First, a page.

Pubdate: Sat, 07 Jun 2014
Source: Arizona Republic (Phoenix, AZ)
Copyright: 2014 The Arizona Republic
Author: Yvonne Wingett Sanchez
Page: A9
Bookmark: (Cannabis - Medicinal)


Arizona's top health official is considering whether people suffering 
from post-traumatic stress disorder should be allowed to use medical 
marijuana. Such a decision could amount to a big win for veterans and 
medical marijuana advocates.

Will Humble's consideration of the issue comes after an 
administrative law judge on Wednesday recommended that state 
officials allow those with PTSD to use medical marijuana, reversing 
Humble's earlier denial.

In the past, Humble, director of the Arizona Department of Health 
Services, has rejected allowing the disorder as a condition that 
qualifies for legal use, saying there is insufficient research on 
pot's effects on PTSD.

Since the inception of the state's medical-marijuana program, 
veterans and medical-marijuana advocates have pushed state health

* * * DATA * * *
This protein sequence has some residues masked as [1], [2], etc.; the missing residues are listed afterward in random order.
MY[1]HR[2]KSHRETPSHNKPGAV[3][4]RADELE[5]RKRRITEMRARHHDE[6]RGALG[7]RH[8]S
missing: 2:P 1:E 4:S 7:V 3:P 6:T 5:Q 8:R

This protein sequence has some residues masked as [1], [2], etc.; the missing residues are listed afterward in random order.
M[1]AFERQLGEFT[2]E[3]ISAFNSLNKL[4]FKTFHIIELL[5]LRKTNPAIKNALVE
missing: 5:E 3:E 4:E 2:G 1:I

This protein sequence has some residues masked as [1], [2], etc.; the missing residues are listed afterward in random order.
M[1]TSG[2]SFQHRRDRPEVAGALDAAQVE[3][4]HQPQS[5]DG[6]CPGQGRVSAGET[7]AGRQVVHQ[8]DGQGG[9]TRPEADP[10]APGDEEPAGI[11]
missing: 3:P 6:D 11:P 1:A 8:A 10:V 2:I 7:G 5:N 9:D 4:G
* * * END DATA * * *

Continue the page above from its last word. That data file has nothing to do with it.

officials to allow PTSD to qualify as a condition. In the past, some 
veterans have told The Arizona Republic that the drug regimes their 
doctors have put them on are ineffective and have caused damage to organs.

Humble addressed the judge's Wednesday decision in his blog Thursday, 
writing, "I have until July 9 to either accept, reject or modify the 
recommended decision. I'll be studying the report and will make a 
decision after analyzing the Decision and Order."

Humble wrote that, last year, he denied a petition to add PTSD to the 
list of debilitating medical conditions that qualify people for an 
Arizona Medical Marijuana Registration Card. He cited the lack of 
scientific evidence on whether cannabis helps to treat PTSD.
- ---
MAP posted-by: Jay Bergstrom